The elevation changes were tough enough, but wet leaves on top of wet rocks on top of mud makes for a dangerous day. It took me over three hours -- I was expecting two, maybe 2:30. I didn't anticipate how rugged it was either: big rocks, little rocks, sharp rocks, fraggle rocks -- it was an ankle turning mess.

The uphills weren't even the hardest part -- it was the screaming descents.

All day long, you'd hear competitor yells of, "Are you kidding me?!?" and "This is retarded!" I suppose I could have gone faster, but my completely rational fear of death took hold. As it was, I fell anyway. Luckily, it was on an uphill and only resulted in a bashed knee.

I saw Dean Karnazes twice. The first time, he said, "Right on" to me. Of course, he said, "right on" to everyone he passed by, but it was still cool. The second time, I checked him into a bush. The group I was running with by the end had gotten into a groove, so we (or I anyway) didn't expect anyone to come cruising through. In the last mile, I cut to the left of the trail to dodge a huge mud puddle. Dean was blasting past at that exact second, so I knocked right into him. I apologized, he said no worries, and then he proceeded to race ahead. I gotta say, that dude has the most impressive calves I've ever seen. It was also cool that he was out there mixing it up with us non-ultra folk.

Overall, it was a fun -- and terrifying -- way to spend the morning. I think this also put the final nail in the coffin of my ambition to run an ultra marathon in the north east.

Update: It turns out I did better than expected. I finished 54th (out of 208 finishers; ~219 started) and 18th (out of 36) in my age group. Finish time was 3:05:31. The overall winner finished in 2:15:40 -- that's darn fast (but actually, not that fast at all).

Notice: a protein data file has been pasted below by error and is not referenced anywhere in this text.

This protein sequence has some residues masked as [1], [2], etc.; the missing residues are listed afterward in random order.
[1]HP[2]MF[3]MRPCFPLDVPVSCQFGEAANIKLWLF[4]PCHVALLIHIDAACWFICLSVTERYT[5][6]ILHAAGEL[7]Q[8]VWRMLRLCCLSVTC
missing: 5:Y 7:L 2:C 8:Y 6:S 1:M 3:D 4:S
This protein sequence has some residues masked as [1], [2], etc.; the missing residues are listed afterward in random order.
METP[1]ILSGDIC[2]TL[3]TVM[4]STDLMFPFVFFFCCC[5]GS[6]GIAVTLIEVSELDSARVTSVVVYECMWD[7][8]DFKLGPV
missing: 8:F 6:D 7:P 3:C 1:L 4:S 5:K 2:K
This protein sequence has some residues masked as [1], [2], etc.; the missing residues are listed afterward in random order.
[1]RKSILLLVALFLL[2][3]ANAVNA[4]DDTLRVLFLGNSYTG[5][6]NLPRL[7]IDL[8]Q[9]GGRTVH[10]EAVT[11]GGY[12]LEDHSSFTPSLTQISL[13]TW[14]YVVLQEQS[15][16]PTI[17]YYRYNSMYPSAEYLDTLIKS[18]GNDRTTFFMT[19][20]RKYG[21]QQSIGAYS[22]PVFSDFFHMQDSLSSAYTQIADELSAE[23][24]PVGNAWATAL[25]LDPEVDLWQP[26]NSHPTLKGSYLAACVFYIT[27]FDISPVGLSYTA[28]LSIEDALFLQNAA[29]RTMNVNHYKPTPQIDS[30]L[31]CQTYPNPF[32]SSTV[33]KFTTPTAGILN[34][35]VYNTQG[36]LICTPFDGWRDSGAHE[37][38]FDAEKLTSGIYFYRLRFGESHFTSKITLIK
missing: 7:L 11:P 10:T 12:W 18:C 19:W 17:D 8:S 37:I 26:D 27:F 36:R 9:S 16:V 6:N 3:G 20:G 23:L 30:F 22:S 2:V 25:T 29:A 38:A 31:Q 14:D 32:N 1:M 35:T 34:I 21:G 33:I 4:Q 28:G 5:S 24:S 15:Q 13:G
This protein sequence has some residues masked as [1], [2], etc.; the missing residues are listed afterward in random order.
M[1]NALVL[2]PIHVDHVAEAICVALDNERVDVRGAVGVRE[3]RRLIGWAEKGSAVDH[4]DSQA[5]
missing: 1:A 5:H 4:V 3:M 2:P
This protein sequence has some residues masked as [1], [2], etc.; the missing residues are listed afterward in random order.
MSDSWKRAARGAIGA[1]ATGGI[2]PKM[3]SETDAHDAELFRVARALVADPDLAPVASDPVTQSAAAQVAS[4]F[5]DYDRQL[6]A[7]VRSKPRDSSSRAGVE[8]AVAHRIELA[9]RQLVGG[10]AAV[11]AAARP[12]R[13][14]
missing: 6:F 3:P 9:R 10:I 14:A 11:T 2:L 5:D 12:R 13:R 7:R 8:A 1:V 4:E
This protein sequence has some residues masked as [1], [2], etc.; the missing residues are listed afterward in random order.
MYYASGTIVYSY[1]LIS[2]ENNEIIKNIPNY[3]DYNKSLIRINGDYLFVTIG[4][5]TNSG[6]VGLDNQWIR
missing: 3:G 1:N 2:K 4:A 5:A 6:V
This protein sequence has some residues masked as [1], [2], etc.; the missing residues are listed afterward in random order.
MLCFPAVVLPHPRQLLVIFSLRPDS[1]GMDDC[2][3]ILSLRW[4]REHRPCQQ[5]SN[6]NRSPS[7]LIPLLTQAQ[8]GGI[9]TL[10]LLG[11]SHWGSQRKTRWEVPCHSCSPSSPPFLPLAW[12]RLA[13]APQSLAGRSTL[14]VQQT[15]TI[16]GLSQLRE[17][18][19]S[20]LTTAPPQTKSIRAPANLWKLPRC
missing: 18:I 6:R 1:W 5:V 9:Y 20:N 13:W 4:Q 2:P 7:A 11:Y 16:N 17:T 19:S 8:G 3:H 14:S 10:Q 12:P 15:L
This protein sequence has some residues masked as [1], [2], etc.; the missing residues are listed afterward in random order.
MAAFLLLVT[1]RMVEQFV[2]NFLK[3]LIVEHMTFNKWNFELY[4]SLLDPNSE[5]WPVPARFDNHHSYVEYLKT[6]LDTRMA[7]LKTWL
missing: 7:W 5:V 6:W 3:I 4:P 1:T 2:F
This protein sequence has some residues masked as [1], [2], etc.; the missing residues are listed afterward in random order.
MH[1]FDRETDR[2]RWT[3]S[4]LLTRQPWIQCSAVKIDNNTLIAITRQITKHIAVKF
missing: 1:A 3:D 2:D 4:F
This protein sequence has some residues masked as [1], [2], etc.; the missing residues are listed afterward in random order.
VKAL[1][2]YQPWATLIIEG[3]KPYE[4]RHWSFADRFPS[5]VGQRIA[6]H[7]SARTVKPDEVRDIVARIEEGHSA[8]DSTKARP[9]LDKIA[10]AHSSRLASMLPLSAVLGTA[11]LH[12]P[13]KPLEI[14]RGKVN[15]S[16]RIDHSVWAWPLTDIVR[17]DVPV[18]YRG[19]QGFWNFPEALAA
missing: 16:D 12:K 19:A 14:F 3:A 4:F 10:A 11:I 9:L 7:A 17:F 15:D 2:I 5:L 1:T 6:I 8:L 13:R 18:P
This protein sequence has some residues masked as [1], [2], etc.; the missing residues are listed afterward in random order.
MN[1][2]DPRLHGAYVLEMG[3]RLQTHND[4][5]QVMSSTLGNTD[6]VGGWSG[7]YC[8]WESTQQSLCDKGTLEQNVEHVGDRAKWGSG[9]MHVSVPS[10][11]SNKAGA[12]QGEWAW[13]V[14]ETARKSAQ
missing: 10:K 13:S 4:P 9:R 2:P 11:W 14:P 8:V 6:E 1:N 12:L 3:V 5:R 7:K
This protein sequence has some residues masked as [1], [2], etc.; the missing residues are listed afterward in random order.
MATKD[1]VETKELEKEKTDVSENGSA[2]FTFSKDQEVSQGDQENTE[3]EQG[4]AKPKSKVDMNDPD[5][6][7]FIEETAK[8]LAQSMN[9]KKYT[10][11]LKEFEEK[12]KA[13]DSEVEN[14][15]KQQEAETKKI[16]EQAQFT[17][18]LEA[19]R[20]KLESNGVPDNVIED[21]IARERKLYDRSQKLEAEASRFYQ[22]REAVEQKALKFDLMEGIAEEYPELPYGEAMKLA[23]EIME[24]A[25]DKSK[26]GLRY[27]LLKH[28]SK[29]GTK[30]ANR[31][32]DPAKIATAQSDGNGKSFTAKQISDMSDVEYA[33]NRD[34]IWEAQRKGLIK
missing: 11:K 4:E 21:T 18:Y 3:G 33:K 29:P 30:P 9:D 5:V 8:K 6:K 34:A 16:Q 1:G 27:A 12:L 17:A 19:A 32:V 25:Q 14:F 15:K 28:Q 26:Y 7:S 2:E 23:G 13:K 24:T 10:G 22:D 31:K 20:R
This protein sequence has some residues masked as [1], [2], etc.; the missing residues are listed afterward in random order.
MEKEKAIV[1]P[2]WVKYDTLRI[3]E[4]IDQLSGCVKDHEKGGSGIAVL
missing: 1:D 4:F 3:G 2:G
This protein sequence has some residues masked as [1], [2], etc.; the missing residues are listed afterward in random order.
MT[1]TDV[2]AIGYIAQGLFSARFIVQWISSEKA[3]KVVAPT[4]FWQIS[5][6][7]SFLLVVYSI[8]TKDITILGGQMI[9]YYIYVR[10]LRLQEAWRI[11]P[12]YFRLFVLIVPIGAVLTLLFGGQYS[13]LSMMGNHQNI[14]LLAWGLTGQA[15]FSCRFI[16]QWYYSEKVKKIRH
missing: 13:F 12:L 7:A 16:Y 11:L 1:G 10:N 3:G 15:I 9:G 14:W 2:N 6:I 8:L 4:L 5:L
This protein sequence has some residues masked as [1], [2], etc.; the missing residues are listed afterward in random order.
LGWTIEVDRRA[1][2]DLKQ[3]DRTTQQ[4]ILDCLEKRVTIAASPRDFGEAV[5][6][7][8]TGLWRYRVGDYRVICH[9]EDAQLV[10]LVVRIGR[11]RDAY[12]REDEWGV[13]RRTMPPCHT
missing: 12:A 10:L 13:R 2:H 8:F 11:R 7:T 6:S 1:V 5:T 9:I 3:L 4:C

Only 19 (of 65 starters) finished the 50 mile -- most missed the cutoff and got pulled off the course.

Thursday, April 10, 2008

Legs of lead, patience of a llama

No, those aren't my superpowers.

I had a longish run in Texas on Sunday afternoon. It wasn't anything more than I've done over the last few weeks, and in fact, I ran it deliberately slower than usual because of the heat -- 86 degrees. Since that run, my legs have felt like garbage. I don't think I've ever thought about how significant the heat can affect your (my) body. I've run in high temps before, but it's always been after a summer of getting used to the weather. My last run before Sunday was 40 degrees in NJ. There's a lesson in here somewhere, although I suspect it's not: "Don't run in Texas."

I'm sure the flight back to NJ that I took almost immediately after didn't help.

As for the patience of a llama (I don't actually know if llamas are patient, but work with me here) -- I arrived in San Angelo 36 hours after I was originally supposed to. And Hannah had to drive to Austin to pick me up. All this was before the recent wave of American cancellations. Basically, AA blew it, but I'm optimistic they can reaffirm my faith in their airline. I have another four flights booked with them; we'll see if I have a fifth.

I've got The North Face Endurance Challenge this weekend. Looks to be rainy and hard. Here's the elevation profile. At least my lead legs will help me get downhill faster.

Wednesday, April 02, 2008

Thawing out

On Saturday I went for a trail run at Ringwood State Park (where I went for a hike earlier this year). It's amazing how different things look given some time to thaw out.

Or how similar they look, regardless of the season.

This time, since I was running, I covered a lot of the same ground in a lot less time. Feeling bold, I decided to run down to 287. For what it's worth, standing under the highway is a lot more impressive than this picture shows.

Naturally, I didn't really think about how quickly I came down the hill on my way to the highway. It wasn't until I headed back that I realized my planned run was going to be a bit longer.

Ah well. It was fun anyway.